The Dante Club, by Matthew Pearl.
Essentially a book within a book. This novel, set in the 1800s, is a fictional portrayal of real people who were involved in the translation of Dante’s Inferno. This was work dedicated to Dante Alighieri’s belief that he’d been on a journey through various layers of hell, witnessing punishments exacted on those who supposedly deserved it. Many of the punishments described in his works were on people he’d known throughout his life. The novel by Pearl explores the bonds of professional and personal relationships, crime, race, war, and literature.
I find books like this so hard to put down. Whilst learning about Dante and his works, historical figures, war efforts, and issues around the anti-slavery movements, I’m also exploring the possible effects that some texts may have on damaged minds. These zealots could twist the messages an author presents, and take it upon themselves to reenact scenes described in the belief that they are “protecting”. 367 pages describing the fictional adventure of a small group of poets, professors, and one “mulatto” officer, in a race to stop a murderer punishing more men of Boston, with Dante as inspiration.
What I love most, is the characters feel real. They are flawed; they have families, histories, troubles, and often disagreements. But Matthew Pearl had plucked them from their place in history and given them breath and substance. Characters grow and change, becoming more the men they wish they were at the beginning.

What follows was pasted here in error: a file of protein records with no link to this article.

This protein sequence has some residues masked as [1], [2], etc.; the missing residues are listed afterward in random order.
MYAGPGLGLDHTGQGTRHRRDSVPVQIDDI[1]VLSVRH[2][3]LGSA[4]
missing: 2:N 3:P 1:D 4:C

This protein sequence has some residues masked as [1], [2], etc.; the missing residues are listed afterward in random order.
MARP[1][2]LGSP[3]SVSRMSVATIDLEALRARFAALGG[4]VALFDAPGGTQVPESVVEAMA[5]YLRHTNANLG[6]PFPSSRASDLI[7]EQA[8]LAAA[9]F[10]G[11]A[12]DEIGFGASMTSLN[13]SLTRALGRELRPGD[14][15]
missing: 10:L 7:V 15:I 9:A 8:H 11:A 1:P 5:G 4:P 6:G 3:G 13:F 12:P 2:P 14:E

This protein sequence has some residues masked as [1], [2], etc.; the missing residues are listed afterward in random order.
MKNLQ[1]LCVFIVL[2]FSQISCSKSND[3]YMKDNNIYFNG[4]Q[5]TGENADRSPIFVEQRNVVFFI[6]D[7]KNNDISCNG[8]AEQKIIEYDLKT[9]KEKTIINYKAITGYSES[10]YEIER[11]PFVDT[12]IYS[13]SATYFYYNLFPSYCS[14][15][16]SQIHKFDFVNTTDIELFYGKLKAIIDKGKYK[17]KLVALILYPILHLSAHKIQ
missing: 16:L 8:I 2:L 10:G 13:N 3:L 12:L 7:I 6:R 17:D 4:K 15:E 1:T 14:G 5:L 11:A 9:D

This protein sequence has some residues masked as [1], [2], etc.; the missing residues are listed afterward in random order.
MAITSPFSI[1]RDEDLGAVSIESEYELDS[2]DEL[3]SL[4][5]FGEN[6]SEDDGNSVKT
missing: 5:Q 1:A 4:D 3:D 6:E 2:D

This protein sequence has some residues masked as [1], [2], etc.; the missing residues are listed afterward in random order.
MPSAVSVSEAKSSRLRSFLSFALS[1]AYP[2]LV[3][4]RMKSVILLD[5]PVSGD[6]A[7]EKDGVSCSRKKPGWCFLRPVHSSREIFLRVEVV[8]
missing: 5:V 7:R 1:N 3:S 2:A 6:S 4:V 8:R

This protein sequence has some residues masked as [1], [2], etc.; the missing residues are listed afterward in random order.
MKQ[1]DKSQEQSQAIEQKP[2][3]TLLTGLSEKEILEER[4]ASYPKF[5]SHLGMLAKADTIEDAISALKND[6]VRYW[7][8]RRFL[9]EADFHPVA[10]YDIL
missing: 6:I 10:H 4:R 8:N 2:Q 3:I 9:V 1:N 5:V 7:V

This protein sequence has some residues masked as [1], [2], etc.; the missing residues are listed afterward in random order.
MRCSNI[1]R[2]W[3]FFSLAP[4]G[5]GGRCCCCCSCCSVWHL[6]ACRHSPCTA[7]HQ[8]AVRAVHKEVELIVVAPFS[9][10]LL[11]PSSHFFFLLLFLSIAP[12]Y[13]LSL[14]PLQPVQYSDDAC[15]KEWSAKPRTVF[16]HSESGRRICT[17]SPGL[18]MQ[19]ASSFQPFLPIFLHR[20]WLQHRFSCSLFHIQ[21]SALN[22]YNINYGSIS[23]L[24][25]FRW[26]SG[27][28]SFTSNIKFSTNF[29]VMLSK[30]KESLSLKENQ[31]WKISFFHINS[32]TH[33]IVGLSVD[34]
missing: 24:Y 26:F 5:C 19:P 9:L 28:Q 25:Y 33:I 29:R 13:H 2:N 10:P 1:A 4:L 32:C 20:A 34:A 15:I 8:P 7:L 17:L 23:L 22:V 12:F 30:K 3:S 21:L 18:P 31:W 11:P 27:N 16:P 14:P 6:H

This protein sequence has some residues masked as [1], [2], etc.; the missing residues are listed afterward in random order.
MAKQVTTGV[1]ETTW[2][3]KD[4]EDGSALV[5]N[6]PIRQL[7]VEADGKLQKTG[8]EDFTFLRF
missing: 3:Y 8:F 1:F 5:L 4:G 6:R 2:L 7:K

Pearl’s extensive knowledge of the subjects at hand is apparent too, and there’s a passion that compels you to keep reading. To see, and understand more.
I honestly have no criticisms of this work, as I enjoyed it immensely. It’s well paced, lots of information rammed in, numerous plot twists and well thought out developments. The only reason I wouldn’t recommend it is if you’d rather read “easy” books. Pearl’s work is based on literature, and throws in many intellectual arguments to consider along the way. There are also graphic descriptions of brutal murders and torture. I don’t feel it’s a difficult book to read, but it does require concentration as you’ll need to follow the various twists and turns; to pick up on little pieces of information littered like a breadcrumb trail.
A fabulously thrilling story, in my opinion.